I say "Denmark" rather than "Danish Police" as there seems to an air of acceptance here at the degree of control being applied by the forces of law and order. This evening there is news, following the inaugural outing of Denmark's sole water cannon in the streets around Christiania last night, that police have raided the "bike block" workshop and that plain clothes officers within the Bella Centre have arrested Tadzio Müller, spokesperson for Climate Justice Action, after he gave details of tomorrow's planned protests. This reminds me of the actions of Nottinghamshire police arresting hundreds of climate activists at a school on conspiracy charges, even though no action had taken place.

As the number of spaces within the Bella Centre for NGOs and observers is reduced this week (down to just 90 by Friday for the entire "Civil Society" delegation) fears are emerging that developed countries are simply dragging their feet. There's a long long way to go and just 3 days remaining. It's hard to understand how years of talks have lead to such a weak display of will in the face of such overwhelming evidence and acceptance of the need to act.

Thursday, 10 December 2009

Out in The Cold

A cold, grey, wet day in Copenhagen - not really a day you would want to find yourself in just your underwear outside the COP15 conference centre and then realise that it wasn't just a nightmare.

For about 20 delegates from the US Youth Network for Sustainable Development (SustainUS), this
morning's action outside the Bella Centre Metro station was a fine display of bravery, endurance and goose-bumps. Chanting "Don't leave youth out in the cold", the group asked arriving delegates to make sure that the voice of youth was heard within the COP15 process.

After agreeing to continue for "one more train load", Ben Wessel (pictured left) led the group in a chorus of "how old will YOU be in 2050" before the cold got too much, the "surf bunny" underwear was hidden once again under layers of warm clothing and the group headed for the welcome warmth of the Bella Centre.

Wednesday, 9 December 2009

The Bella Centre Rejection Process

This was always going to be a frustrating day but I was still unprepared for the efficiency with which I was ejected from the Bella Centre registration lobby and back into the impossibly early 2pm chilly Copenhagen dusk.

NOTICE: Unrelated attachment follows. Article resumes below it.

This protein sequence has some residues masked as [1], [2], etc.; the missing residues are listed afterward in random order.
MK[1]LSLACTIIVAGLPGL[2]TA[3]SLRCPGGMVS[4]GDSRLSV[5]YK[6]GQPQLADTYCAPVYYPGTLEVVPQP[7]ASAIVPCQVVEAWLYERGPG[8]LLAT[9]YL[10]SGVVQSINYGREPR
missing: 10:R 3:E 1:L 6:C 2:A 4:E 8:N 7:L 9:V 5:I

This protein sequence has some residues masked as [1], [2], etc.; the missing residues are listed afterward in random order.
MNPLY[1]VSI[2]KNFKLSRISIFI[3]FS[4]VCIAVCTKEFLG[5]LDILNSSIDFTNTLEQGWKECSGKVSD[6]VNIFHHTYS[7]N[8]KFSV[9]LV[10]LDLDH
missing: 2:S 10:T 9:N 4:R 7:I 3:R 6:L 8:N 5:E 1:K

I've been in Copenhagen since Sunday, finding my feet and trying to make sense of the cycle lanes and the huge amount of information published in a multitude of forms about the UNFCCC COP15 climate talks and other parallel events. I've mastered the single brake bike (it actually has two but you only discover the second when you try to back-pedal and end up skidding to a stop in the middle of a busy junction) and I now know that a cyclists hand raised up with fingers wiggling doesn't mean that they're being friendly but that they're about to pull over and perform a sneaky left turn. They are a pretty friendly bunch though and I've been invited to follow other cyclists a few times in response to a blank expression as they give me unpronounceable street names.

It's a bleak bike ride to the The Bella Centre, a typical exhibition and conference centre, about 2 miles out of town at the end of a corridor of new housing. It looks out across open heath and marshes and is surrounded by concrete blocks, steel fencing, razor wire and a few Danish "Politi" (police). At the moment, they seem to be keeping a low profile at the centre and focussing on the sites where activists are starting to meet up for Saturday's big action.

So, with my face fresh from cycling and armed with my two "Letters Of Assignment", press card and passport, I strode past the rather bizarre Supreme Master Ching Hai goody-bag handout and walked confidently towards the first line of security. "Badge?" barked the large security guard blocking the entrance channel immediately. I explained that I was registering as press and he yielded. After two more demands for my clearly highly prized but non-existent badge, I made it to the security tent and its twenty X-ray machines. Another request for my badge and I finally made it to the queue for the press registration desk. An Italian writer behind me had just come straight to the centre from her train and was in the same situation as me - not knowing whether we had made it onto the list or not.

I hadn't. I had to wait 30 minutes as UN press teams, concealed behind a dividing screen, considered my plight. My Italian colleague didn't make it either. Looking at the blogs this evening, there are some seriously frustrated independent journalists. At least I hadn't travelled 5,000 miles to be told that I couldn't come in.

It's much easier to get out from the registration are - you simply follow the "unsuccessful registration" signs. Another request for my badge as I left - just to rub salt into the wound - and, with a final push of a temporary door in a temporary wall, I was back out in the cold and planning where to interview Brother Berge, one of my "personal journey" stories. As I cycled back along the edge of the bleak and misty heath towards the city centre I kept telling myself that I didn't want to get into their centre anyway.

Saturday, 5 December 2009

My own journey